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Everything Is God: The Radical Path of Nondual Judaism
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Everything Is God: The Radical Path of Nondual Judaism

4.13  ·  Rating details ·  72 ratings  ·  9 reviews
This exploration of the radical, yet ancient, idea that everything and everyone is God will transform how you understand your life and the nature of religion itself. While God is conventionally viewed as an entity separate from us, there are some Jews--Kabbalists, Hasidim, and their modern-day heirs--who assert that God is not separate from us at all. In this nondual view, ...more
Paperback, 276 pages
Published October 13th 2009 by Trumpeter (first published 2009)
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Jan 17, 2012 rated it really liked it
Shelves: jewish
Early in the book, the author poses a startling question: If everything is God, why be Jewish?

A good question, once you’ve accepted the premise of nonduality, which is:

What we call God is simply a name for Existence. If you strip away the layers, at the core of everything you will find Him, It, You, God. Name it what you will, it is simply Being. It is Oneness. It cannot be defined, or delineated, and it definitely cannot be attributed desires, expectations, and moods.

The God we’ve come to know
Feb 15, 2010 rated it it was amazing
One of the most amazing books about nondual/neo-Hasidic judiasm I've ever read. If you know nothing about this ancient strain of Jewish thought, this book will blow your mind; if you're familiar with these ideas, it is a wonderfully written summation of the non-dualist philosophy and how it can inform, revolutionize, and imbue traditional Jewish practice.

I just re-read this book in one sitting on the first day of 2016 as a reminder of how deep are the truths contained within. It's always go
Jun 01, 2018 rated it really liked it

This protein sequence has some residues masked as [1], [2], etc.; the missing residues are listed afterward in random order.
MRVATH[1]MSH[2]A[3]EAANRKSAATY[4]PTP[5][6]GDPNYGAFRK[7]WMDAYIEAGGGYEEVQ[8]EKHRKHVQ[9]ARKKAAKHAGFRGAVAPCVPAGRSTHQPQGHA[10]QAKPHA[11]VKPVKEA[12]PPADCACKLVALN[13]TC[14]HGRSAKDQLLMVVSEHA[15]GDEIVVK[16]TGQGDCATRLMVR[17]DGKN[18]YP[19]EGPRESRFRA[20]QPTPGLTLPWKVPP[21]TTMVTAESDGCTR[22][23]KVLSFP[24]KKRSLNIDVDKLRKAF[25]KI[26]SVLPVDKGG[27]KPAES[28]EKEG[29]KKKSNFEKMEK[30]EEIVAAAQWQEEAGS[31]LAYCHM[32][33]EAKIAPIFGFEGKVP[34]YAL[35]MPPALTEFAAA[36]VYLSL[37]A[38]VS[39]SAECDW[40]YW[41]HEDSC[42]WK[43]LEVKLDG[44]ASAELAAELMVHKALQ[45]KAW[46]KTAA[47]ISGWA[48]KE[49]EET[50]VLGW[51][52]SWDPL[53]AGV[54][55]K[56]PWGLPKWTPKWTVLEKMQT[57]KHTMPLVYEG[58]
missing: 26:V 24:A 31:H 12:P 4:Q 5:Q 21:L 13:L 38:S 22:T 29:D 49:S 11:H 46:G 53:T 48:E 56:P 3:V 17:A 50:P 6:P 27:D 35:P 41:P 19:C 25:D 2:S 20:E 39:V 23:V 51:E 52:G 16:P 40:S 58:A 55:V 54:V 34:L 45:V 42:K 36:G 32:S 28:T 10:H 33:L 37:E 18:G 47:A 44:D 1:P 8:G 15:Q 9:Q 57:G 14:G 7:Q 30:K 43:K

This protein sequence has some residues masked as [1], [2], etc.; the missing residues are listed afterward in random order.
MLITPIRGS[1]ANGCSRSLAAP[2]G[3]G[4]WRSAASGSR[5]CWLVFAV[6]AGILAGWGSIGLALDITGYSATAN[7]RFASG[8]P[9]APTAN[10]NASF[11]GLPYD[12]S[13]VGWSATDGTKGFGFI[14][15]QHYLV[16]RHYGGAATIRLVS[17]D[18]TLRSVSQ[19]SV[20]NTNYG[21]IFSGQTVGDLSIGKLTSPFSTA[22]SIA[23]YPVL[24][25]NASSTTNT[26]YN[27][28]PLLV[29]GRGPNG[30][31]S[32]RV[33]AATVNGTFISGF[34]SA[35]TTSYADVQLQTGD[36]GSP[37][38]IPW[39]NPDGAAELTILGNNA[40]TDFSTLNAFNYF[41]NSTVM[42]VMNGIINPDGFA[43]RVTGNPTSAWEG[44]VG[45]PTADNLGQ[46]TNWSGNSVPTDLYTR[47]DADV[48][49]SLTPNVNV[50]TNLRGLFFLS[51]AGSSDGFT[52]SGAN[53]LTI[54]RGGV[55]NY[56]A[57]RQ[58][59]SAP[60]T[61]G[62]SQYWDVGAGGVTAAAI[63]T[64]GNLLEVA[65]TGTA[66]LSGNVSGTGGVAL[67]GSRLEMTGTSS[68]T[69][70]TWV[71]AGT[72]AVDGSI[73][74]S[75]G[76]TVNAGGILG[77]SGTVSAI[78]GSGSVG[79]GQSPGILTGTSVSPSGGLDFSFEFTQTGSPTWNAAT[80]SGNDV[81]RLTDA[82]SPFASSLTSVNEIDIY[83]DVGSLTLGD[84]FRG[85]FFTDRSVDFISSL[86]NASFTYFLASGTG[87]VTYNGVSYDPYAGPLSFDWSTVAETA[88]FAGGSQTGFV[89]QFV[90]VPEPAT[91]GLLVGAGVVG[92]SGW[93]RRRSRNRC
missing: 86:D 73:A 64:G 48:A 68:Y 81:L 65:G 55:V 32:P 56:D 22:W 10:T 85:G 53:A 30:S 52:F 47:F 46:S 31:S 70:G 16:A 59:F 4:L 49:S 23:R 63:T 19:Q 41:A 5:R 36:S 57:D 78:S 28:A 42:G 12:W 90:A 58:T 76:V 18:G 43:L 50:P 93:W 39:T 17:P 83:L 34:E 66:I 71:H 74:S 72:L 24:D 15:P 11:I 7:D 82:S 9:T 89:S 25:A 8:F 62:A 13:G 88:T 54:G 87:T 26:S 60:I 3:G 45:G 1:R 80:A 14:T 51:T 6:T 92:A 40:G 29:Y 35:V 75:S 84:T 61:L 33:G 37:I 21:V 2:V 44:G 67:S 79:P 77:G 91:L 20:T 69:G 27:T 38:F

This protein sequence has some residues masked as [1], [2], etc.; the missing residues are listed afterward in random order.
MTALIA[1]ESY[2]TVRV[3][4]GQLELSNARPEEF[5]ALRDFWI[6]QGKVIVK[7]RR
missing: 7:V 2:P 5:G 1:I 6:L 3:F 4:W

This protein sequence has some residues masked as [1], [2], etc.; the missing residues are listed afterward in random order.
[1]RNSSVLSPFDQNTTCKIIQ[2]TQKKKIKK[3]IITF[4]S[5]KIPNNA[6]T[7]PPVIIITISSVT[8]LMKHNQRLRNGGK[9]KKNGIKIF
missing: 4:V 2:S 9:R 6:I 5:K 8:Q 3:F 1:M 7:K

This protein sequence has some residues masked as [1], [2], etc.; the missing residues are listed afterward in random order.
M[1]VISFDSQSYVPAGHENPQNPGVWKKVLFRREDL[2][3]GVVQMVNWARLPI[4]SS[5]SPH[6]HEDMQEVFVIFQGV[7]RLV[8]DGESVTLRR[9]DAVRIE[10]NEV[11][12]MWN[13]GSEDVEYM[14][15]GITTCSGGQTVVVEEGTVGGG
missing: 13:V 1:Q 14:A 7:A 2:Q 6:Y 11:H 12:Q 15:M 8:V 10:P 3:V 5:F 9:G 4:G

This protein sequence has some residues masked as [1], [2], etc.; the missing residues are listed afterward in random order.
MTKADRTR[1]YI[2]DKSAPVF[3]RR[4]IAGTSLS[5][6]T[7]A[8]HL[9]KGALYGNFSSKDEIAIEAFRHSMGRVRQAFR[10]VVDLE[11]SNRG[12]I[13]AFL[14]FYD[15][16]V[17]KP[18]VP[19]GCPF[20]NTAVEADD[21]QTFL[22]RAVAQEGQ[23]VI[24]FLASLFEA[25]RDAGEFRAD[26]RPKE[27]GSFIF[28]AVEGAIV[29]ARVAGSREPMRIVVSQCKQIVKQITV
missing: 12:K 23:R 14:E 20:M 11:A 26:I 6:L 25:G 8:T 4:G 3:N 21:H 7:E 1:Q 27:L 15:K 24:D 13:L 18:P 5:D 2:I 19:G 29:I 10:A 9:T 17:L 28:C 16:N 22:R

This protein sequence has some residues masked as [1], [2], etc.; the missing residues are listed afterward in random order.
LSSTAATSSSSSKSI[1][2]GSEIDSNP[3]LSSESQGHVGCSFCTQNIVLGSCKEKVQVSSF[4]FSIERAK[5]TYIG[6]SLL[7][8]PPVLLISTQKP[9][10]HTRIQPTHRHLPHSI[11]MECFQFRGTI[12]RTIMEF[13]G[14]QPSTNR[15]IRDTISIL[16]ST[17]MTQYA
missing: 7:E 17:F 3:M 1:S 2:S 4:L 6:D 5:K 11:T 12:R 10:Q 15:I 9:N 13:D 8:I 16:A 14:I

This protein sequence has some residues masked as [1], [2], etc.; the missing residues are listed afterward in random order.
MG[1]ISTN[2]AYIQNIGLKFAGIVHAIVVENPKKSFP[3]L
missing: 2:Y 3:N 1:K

I came into this knowing only the basics about nondualism and very little about Jewish theology, and I found it all really fascinating. The writing is pretty clear for a topic that easily ventures into the hopelessly vague, drawing explicitly on sources from inside and outside of Judaism. I definitely want to put some more thought into some of the practice he describes.
Greg Nigh
Jan 06, 2013 rated it really liked it
Writing about non-duality is akin to giving a speech about the power of silence. To do either well requires a rare blend of eloquence, experience, imagination and patience. Ivan Illich managed to speak about the power of silence in just this way, which is transcribed and published in his excellent book In the Mirror of the Past: Lec. Michaelson writes about non-duality with equal deft.

"Everything is God" beautifully spans a distance between scholarship and personal journey. Michaelson writes fro
Michael Doyle
May 26, 2012 rated it liked it
Shelves: judaica
This is such a great and a "meh" book at the same time. The nondual religious perspective will be no surprise to anyone with a background in the practice or study of eastern traditions like Buddhism or Hinduism. I have that background, and I ended up a Jew-by-Choice because at one point my inner sense of a somewhat intercessionary Deity no longer jibed with the God-absent (or at least, intercessionary God-absent) nondual perspective.

From my point of view--which I still hold to be a nondual view,
Sep 21, 2012 rated it it was ok
There's a lot of good stuff in here, but one line seems to sum up the author's approach, "If we only perform rituals that give us a certain feeling, then we are mistaking a certain feeling for God."

Isn't that what Jay Michaelson does? It seems to me that he models his observance level, not on Hasidic masters like the Baal Shem Tov or the Lubavitcher Rebbe, but on writers like Martin Buber and Abraham Joshua Heschel (beautiful writers and profound intellects) who made compromises with the modern
Jeneba Charkey
Aug 29, 2014 rated it liked it
I feel the passion and the brilliance but I do not feel the warmth and the affection. My own "personal" relationship with the Divine is based upon more than mere intellectual appreciation, so although I find the writing and the train of thought to be compelling, I also find it to be chilly. Might try again to finish it, but....
Oct 02, 2009 rated it really liked it
Shelves: judaism
Review of the book appeared in the Forward, Erev Sukkot, 2 October 2009. The book comes out in pb on 13 Oct (, $12.78)
Peter G
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Jay Michaelson is the author of Everything is God: The Radical Path of Nondual Judaism (Shambhala), as well as two other books and over 200 articles. A columnist for the Forward, Huffington Post, and Tikkun, Michaelson was recently named to the Forward 50 list of the most influential Jewish leaders in America. He is also executive director of Nehirim, a national nonprofit organization of GLBT Jews ...more